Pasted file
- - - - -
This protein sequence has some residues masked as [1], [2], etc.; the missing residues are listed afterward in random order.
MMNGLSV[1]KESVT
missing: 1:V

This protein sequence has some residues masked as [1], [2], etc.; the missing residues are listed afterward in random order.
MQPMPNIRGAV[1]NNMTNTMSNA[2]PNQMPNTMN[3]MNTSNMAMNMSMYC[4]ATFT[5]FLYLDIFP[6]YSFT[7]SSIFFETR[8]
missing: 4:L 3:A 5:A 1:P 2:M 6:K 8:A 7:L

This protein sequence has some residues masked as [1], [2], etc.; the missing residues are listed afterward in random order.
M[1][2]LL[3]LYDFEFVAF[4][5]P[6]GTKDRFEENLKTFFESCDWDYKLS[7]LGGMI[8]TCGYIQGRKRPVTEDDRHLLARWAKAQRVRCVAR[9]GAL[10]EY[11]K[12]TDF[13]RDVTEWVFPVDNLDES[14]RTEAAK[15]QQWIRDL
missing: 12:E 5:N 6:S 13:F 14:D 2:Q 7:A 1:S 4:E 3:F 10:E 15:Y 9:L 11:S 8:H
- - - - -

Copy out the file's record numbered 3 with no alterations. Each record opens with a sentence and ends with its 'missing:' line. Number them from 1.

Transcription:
This protein sequence has some residues masked as [1], [2], etc.; the missing residues are listed afterward in random order.
M[1][2]LL[3]LYDFEFVAF[4][5]P[6]GTKDRFEENLKTFFESCDWDYKLS[7]LGGMI[8]TCGYIQGRKRPVTEDDRHLLARWAKAQRVRCVAR[9]GAL[10]EY[11]K[12]TDF[13]RDVTEWVFPVDNLDES[14]RTEAAK[15]QQWIRDL
missing: 12:E 5:N 6:S 13:F 14:D 2:Q 7:A 1:S 4:E 3:F 10:E 15:Y 9:L 11:S 8:H